Because AIDS treatment providers are often in need of interventions that are brief and can be administered immediately (for example, to a client in acute crisis), the intervention presented here utilized a six-session format. Many investigations have found that psychotherapy provides beneficial results in as few as five to eight sessions (14,15). To shorten yet maintain the efficacy of this intervention, Myrna Weissman, an originator of interpersonal therapy, recommended following the original interpersonal manual but reducing the number of sessions from 12 to six (Weissman M, personal communication, 2005).

The hypothesis tested in this research was that participants who received brief, telephone-delivered, interpersonal therapy would evidence statistically significant and clinically meaningful reductions in depressive symptoms, psychiatric symptoms, and loneliness from pre- to postintervention, compared with persons in the control group, who received no active intervention. Participants in both conditions continued to access medical and mental health care services commonly available to persons living with HIV-AIDS—for example, individual therapy and support groups.

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Participants and procedures

Seventy-nine participants were recruited through AIDS service organizations in ten states: Indiana (N=20), Arizona (N=16), Ohio (N=14), Kentucky (N=11), Pennsylvania (N=8), Minnesota (N=4), Michigan (N=3), California (N=1), Nebraska (N=1), and New York (N=1). Recruitment packets containing information about the study, eligibility criteria, and toll-free contact information were mailed to 21 AIDS service organizations; the agencies then forwarded packets to potential participants.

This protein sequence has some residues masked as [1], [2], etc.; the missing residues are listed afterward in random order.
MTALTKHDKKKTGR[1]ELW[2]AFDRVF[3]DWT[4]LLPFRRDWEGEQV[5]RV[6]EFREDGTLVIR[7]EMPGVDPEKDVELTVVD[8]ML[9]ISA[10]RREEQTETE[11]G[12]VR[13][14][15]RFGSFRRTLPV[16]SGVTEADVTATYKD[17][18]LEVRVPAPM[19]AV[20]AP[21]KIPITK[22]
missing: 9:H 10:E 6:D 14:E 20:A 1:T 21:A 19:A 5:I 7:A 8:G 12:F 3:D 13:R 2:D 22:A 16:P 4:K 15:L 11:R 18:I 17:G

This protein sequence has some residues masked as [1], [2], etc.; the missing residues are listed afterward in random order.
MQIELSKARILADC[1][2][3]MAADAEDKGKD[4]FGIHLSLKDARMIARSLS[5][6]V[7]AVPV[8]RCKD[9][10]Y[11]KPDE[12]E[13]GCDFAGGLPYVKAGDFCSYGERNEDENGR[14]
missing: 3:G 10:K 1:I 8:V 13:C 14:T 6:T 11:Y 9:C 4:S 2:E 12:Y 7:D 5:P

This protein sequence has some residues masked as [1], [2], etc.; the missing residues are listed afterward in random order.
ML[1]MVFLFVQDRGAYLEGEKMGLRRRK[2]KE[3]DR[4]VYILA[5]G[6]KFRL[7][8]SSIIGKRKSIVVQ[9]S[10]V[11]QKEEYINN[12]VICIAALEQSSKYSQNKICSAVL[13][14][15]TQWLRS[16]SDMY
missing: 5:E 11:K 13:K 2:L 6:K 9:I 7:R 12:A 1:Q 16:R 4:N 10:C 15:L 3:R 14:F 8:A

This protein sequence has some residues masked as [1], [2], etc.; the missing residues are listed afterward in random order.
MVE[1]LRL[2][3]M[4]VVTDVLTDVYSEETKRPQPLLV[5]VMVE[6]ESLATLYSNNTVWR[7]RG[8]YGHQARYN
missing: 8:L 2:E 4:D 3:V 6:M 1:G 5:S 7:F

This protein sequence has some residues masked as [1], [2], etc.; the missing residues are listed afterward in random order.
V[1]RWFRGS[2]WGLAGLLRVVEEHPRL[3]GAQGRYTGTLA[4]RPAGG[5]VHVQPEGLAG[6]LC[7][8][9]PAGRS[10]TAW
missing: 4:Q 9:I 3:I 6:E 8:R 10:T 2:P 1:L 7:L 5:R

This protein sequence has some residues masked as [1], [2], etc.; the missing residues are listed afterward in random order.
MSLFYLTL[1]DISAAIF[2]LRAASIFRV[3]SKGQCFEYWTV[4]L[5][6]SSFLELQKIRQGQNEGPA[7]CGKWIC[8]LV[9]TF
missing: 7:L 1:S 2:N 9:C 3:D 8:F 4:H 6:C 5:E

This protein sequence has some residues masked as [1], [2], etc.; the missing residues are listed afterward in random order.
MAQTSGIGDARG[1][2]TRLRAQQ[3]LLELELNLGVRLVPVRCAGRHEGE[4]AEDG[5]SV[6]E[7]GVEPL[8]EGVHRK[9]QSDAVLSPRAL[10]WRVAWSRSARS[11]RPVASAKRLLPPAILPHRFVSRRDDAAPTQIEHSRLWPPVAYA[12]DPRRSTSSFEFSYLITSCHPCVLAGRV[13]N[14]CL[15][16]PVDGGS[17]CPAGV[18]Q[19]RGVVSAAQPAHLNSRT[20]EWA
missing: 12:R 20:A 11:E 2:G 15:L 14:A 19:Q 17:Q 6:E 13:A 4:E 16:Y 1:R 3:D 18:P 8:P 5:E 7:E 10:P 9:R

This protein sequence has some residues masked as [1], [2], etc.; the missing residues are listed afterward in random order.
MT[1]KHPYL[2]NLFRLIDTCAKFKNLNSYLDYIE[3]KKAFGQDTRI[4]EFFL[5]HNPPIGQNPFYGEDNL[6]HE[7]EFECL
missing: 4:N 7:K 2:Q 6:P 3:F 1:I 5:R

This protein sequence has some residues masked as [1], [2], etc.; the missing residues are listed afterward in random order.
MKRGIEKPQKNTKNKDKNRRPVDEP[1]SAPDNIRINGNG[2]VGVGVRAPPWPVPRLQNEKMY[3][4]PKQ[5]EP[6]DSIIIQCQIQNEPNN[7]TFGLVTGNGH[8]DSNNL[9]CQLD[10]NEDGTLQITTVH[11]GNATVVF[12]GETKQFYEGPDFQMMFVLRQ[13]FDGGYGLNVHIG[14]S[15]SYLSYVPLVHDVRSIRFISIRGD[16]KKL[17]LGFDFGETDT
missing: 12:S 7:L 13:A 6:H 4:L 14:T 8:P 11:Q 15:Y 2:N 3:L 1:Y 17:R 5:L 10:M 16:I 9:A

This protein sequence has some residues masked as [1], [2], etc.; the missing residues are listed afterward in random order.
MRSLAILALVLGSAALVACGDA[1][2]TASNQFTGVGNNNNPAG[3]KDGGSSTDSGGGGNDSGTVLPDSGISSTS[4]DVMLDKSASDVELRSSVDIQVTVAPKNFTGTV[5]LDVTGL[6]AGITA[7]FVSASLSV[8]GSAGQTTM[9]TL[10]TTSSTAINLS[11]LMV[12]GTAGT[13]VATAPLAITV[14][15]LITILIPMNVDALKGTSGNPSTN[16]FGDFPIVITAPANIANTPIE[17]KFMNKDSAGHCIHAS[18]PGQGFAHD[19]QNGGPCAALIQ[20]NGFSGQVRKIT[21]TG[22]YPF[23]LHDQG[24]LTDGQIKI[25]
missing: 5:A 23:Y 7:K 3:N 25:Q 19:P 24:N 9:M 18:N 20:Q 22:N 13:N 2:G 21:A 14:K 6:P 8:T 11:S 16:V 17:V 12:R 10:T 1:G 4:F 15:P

All eligible participants satisfied the following inclusion criteria: 18 years of age or older, self-reported diagnosis of HIV-AIDS, voluntary provision of informed consent, and residence in a community with 50,000 residents or fewer (that is, the criteria used by the Centers for Disease Control and Prevention to designate communities as nonmetropolitan [1]). Furthermore, all participants met diagnostic criteria for a depression-spectrum disorder, as measured by a telephone-administered version of the Mood Module of the Primary Care Evaluation of Mental Disorders (PRIME-MD) (16). Specifically, participants met criteria for a major depressive episode (current or partial remission) or dysthymic disorder. Of the 96 individuals who contacted the research office, 12 did not meet criteria for having a depressive disorder.

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General methodology and intervention conditions